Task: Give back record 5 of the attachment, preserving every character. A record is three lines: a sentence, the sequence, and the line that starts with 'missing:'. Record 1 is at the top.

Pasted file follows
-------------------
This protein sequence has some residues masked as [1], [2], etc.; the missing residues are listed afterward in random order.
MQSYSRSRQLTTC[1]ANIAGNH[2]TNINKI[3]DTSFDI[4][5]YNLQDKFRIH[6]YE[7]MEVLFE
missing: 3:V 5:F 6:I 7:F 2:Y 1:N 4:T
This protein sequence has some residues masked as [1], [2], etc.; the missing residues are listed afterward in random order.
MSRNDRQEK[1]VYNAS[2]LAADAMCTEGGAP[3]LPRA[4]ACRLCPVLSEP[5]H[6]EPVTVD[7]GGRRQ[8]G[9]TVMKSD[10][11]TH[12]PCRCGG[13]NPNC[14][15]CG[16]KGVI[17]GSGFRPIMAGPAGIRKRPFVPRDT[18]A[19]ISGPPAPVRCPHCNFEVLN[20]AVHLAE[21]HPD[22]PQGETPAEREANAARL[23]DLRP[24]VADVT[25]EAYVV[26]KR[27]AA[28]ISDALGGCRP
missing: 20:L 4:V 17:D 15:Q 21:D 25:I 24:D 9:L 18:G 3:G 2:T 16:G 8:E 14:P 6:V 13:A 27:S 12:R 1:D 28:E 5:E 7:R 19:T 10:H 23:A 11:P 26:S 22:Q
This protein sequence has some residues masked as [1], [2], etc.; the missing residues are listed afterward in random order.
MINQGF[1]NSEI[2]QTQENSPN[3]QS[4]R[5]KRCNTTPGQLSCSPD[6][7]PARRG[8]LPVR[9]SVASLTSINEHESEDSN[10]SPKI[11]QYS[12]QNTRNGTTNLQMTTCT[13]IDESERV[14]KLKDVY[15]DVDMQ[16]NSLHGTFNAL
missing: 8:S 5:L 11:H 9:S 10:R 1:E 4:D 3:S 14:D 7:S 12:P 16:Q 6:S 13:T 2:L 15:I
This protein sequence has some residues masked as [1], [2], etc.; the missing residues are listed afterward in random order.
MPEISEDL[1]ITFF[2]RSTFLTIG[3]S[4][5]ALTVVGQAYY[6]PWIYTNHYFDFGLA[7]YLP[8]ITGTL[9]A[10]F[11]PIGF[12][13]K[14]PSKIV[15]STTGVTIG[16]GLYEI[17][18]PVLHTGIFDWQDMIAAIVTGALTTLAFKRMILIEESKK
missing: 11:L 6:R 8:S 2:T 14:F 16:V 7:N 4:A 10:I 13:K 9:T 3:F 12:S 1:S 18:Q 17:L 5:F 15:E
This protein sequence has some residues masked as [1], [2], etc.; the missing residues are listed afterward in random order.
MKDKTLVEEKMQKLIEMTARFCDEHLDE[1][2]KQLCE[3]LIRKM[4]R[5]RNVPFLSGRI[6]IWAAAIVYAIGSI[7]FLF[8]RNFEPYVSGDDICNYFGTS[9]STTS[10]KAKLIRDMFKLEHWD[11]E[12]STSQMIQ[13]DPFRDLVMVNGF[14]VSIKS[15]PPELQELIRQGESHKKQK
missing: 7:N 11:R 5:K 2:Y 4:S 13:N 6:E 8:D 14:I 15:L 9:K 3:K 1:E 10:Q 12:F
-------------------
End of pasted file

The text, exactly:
This protein sequence has some residues masked as [1], [2], etc.; the missing residues are listed afterward in random order.
MKDKTLVEEKMQKLIEMTARFCDEHLDE[1][2]KQLCE[3]LIRKM[4]R[5]RNVPFLSGRI[6]IWAAAIVYAIGSI[7]FLF[8]RNFEPYVSGDDICNYFGTS[9]STTS[10]KAKLIRDMFKLEHWD[11]E[12]STSQMIQ[13]DPFRDLVMVNGF[14]VSIKS[15]PPELQELIRQGESHKKQK
missing: 7:N 11:R 5:K 2:Y 4:S 13:N 6:E 8:D 14:I 15:L 9:K 3:K 1:E 10:Q 12:F